SAP Watch

Mar 1 2007   6:13PM GMT

Oracle buys Hyperion, SAP on the ropes?


Oracle's shopping spree is not over, as became apparent with today's announcement that it is acquiring business intelligence giant Hyperion. Oracle president Charles Phillips made no secret about targeting SAP.

Many SAP customers use Hyperion, Phillips said, and Oracle is achieving 'critical mass' within SAP accounts.

"Now Oracle's Hyperion software will be the lens through which SAP's most important customers view and analyze their underlying SAP ERP data," he said.

Indeed, Hyperion has 12,000 customers worldwide, including 96 of the Fortune 100 and 96 of Global 100, according to the company. Even our sister site is smelling blood in the water. 

Should SAP start sweating? Is it time to give up the organic growth-mantra and start eyeing Cognos or Business Objects for potential acquisition? SAP stock plunged at the news of the deal, but SAP itself appears unfazed. SAP spokesperson Matt Carrington had this to say:

"Oracle's strategy, limited by its inability to grow on its own, has resorted to attempting to acquire customers. This latest acquisition only further muddies Oracle's already cluttered application landscape. SAP has more than 2.5 times the market share in applications than Oracle does, and despite all the billions of dollars Oracle has spent on more than 20 acquisitions, SAP still gained 3 percentage points of market share in 2006 alone. The question that needs to be asked is: Has Oracle's acquisition strategy actually benefited customers?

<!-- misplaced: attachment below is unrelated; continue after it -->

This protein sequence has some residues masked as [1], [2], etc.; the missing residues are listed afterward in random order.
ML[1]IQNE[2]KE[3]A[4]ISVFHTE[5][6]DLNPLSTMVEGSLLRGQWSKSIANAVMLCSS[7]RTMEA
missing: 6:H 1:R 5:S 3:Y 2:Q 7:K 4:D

SAP's focus is to deliver innovative and consistent products and results to our customers and shareholders. Our growth strategy focuses on organic growth, while we 'tuck-in' smart, well-placed acquisitions to round out our product capabilities on behalf of customers. The Hyperion deal is one more way that Oracle attempts to hide the fact that applications is not its core business, whereas applications has been, and will continue to be, SAP's core business. Oracle wants to distract the market from the real story — which is that Oracle has made no progress on applications software in 36 months, and we hear that Fusion is further delayed. In SAP's core market, Oracle is stalled with legacy applications and an uncertain future."

One thing is for sure: there is no love lost between SAP and Oracle. Stay tuned for more coverage on this as it unfolds, and don't miss our new reader poll on the Hyperion acquisition!

Matt Danielsson

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